Nine-year-old French online news site Mediapart is one of the country’s online success stories when it comes to getting people to pay for content.
In the last two weeks, it has signed up 3,000 subscribers, bringing the publisher up to 140,000 paying readers. Each day it adds another 400. In some cases, when it breaks a big story on a political scandal, like revealing France’s former minister Jérome Cahuzac committed fraud, it can gain up to 1,000 new subscribers.
As the campaigning for France’s next presidential election began in 2016, Mediapart stepped up its marketing, offering a deal of three months for €11 ($12), the regular price of one, under the tagline “Nothing will happen as predicted.” In October, internal figures show that unique monthly visitors doubled from 2 million to 4 million.
“It’s a time of great surprise. Perhaps catastrophe, perhaps good surprises,” said Edwy Plenel, co-founder of Mediapart and former editor-in-chief of French newspaper Le Monde. “That’s the time for journalism.”
The site covers general news, politics, the economy and culture. While there are plenty of pieces about the upcoming French election, recent articles also include a letter from the director of the anti-corruption police on the lack of resources and mounting pressure within the unit, and a report into how European banks make profits from tax havens. Plenel was reluctant to put a number on how much content Mediapart publishes a day — sometimes it could be 10 stories, sometimes 20 — and it refreshes three times a day: morning, lunchtime and evening. With an additional 50 international freelancers, it also publishes principal stories in English and Spanish. Last week, it published three articles in English, including this on 25 bishops who covered up sex crimes.
“We want a return to democracy; we want to fight against corruption,” said Plenel, adding that the independently owned Mediapart was launched during a time when there were a few powerful business leaders owning much of the media, and using it, he suggests, to advance their own interests rather than serve the public. “We are sort of like the Robin Hood of media,” he said.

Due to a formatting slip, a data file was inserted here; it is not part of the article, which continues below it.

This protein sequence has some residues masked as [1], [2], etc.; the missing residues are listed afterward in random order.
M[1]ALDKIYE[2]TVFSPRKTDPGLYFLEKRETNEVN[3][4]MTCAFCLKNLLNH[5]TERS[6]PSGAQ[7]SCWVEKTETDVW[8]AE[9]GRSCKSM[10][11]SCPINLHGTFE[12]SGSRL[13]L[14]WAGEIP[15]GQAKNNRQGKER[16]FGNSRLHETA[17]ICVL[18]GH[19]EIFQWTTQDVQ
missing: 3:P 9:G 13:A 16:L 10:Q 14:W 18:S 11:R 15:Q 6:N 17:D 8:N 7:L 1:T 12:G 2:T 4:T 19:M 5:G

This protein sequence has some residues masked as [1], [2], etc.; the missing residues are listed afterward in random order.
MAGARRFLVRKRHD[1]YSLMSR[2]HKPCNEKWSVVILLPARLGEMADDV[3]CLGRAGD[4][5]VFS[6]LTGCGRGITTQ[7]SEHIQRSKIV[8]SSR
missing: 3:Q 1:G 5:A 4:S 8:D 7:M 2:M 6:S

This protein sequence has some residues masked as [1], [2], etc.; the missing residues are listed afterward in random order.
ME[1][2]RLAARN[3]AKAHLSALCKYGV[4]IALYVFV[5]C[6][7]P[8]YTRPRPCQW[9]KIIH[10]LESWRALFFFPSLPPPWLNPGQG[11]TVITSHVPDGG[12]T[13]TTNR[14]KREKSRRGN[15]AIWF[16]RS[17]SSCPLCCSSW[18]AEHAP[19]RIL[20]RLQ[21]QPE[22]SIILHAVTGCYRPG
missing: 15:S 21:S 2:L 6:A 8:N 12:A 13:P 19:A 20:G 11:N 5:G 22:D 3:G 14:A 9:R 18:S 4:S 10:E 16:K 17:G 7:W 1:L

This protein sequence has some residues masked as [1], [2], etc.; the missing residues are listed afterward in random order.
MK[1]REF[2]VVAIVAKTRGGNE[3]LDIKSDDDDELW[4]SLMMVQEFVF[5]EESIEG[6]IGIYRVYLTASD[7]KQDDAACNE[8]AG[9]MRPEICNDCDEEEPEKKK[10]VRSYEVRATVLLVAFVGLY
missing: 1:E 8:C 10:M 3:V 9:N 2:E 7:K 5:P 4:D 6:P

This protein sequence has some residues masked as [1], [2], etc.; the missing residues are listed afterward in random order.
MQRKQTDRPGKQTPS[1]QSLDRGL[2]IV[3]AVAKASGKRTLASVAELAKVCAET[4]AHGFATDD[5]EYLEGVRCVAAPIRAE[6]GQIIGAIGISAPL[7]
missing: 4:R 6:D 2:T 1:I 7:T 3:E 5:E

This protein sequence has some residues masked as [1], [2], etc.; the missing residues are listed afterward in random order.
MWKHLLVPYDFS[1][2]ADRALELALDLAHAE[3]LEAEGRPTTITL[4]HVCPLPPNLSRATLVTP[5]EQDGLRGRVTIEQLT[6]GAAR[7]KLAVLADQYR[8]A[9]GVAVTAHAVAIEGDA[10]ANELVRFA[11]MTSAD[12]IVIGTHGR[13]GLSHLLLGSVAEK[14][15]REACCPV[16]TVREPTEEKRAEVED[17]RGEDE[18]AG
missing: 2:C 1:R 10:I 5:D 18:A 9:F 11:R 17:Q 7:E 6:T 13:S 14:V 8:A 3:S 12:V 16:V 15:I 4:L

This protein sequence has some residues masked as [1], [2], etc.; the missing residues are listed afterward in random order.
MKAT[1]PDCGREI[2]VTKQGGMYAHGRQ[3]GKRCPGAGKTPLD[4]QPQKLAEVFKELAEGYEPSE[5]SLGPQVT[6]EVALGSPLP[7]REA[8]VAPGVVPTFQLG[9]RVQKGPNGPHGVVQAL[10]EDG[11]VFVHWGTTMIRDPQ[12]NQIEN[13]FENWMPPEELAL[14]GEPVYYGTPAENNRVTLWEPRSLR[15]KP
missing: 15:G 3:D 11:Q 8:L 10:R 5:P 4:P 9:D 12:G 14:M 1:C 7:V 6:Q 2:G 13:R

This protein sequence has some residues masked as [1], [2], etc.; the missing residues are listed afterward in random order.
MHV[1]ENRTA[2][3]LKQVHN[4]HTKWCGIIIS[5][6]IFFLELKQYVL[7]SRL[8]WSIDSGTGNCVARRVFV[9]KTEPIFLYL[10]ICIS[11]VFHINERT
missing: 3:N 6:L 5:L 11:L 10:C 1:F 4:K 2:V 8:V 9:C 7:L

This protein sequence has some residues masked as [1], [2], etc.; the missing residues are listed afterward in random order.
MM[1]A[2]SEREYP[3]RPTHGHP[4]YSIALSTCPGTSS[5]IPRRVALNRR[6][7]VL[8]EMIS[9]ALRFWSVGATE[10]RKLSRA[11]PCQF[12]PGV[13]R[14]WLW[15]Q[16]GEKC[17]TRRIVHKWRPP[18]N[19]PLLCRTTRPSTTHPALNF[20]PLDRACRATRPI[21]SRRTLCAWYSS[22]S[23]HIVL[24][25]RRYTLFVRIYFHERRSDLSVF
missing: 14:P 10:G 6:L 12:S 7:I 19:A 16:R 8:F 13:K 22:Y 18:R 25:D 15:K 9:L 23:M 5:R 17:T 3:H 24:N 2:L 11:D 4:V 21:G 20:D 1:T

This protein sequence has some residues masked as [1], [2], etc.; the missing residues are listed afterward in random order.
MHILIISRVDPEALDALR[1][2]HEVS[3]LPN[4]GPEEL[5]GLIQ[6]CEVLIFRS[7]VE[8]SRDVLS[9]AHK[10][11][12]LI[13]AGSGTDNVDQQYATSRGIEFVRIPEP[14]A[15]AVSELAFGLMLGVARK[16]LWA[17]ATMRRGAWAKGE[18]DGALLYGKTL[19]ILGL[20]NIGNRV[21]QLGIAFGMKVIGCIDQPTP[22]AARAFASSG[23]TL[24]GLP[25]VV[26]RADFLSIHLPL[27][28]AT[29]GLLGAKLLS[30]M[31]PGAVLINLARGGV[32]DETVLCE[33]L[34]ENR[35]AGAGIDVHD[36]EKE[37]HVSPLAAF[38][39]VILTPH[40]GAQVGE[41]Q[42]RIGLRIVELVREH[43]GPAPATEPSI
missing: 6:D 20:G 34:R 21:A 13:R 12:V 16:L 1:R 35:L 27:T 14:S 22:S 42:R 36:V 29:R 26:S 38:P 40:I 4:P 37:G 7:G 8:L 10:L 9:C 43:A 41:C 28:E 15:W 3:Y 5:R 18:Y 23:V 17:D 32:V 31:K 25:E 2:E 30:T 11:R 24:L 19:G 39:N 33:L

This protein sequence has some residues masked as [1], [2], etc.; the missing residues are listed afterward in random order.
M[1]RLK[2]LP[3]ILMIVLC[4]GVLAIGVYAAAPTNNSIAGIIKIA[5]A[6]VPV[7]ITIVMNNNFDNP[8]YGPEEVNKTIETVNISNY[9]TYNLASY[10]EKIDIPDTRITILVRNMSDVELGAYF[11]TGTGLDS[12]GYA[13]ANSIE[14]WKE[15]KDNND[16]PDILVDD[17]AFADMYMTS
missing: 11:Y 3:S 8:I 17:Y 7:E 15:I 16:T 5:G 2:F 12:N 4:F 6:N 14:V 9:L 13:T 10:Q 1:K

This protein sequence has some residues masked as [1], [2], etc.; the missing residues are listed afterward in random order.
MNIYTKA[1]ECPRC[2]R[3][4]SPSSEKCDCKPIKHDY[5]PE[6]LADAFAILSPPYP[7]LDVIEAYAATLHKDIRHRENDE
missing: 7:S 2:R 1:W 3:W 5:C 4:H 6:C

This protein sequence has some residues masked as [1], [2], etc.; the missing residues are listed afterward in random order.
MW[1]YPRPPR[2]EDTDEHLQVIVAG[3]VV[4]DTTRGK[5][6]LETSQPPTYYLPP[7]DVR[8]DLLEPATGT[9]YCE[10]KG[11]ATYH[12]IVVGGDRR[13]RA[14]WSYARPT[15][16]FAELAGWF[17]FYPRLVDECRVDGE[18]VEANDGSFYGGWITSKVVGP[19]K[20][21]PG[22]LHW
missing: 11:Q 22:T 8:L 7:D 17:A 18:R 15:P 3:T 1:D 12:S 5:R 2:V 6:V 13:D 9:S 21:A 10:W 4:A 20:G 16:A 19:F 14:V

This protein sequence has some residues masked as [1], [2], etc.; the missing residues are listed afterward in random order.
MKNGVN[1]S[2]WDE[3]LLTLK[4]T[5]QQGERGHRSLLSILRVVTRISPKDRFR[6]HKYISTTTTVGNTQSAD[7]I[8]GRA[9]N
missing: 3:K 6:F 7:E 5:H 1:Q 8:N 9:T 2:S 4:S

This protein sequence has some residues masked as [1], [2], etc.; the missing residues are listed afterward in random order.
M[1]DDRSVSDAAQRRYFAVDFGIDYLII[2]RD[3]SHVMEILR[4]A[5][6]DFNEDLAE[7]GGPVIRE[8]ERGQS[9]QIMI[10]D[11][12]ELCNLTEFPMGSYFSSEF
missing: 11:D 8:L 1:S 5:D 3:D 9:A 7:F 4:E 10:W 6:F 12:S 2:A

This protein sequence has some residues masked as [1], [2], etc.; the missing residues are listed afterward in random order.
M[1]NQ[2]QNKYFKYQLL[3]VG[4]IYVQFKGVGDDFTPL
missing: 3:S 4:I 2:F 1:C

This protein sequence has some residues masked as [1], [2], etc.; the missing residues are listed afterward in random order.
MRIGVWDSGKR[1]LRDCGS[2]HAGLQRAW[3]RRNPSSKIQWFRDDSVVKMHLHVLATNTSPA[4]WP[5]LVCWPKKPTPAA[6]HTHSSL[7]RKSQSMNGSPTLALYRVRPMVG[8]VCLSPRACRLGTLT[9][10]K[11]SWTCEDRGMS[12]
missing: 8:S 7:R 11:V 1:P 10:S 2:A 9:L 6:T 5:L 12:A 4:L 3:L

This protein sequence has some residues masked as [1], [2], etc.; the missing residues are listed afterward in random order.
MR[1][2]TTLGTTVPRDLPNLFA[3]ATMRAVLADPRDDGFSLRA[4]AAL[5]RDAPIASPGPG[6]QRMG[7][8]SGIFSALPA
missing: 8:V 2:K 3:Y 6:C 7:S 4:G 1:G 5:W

Being at the center of controversy is nothing new for Mediapart. It has played roles in uncovering several French scandals; for instance, it made public two official Libyan documents suggesting the existence of a €50 millions ($54 million) transfer from the Libyan regime to Sarkozy’s 2007 presidential campaign.
With no advertising, all of Mediapart’s revenue comes from subscriptions. The publisher became profitable in 2011, within three years of launching, and annual turnover has steadily grown to €11.5 million ($13 million) with profit reaching nearly €2 million ($2.2 million) in 2016. The paywall is watertight. Subscribers have to pay €11 ($12) a month to access all content, which includes articles, video and photo reports, created by its team of 45 journalists.
For subscription publishers, part of the value is joining in on the debate. With The Club, paying Mediapart subscribers can publish their own blogs, which are in front of the paywall and can be read by anyone, allowing the publisher to get some scale. It has around 13,000 active blogs but still has no advertising. Some of these posts are direct responses to articles written on Mediapart, such as this one on the idea of “useful voting,” which was a response to an earlier article written on Mediapart, “The Revenge of the Useful Vote.” The blog posts has had 170 comments. Another popular piece is this one on political assassination of François Fillon.
“You can’t do journalism in an ivory tower, far away from your readers. You have to be in discussion with them,” said Plenel. “Journalists don’t have the final word.”
Two Mediapart staffers work on moderating The Club, but everything is checked after publication, because of the sheer volume of articles. There is a code of conduct that bloggers have to stick to, mostly related to free speech. If it’s flagged that something is in breach, then Mediapart investigates and removes it if necessary.
In addition to hosting a healthy comments section, which attracts thousands of comments each day across its blogs and behind its paywall, it organizes events, mainly meetings and debates for readers. “Being participatory media is a daily reality for us,” said Plenel.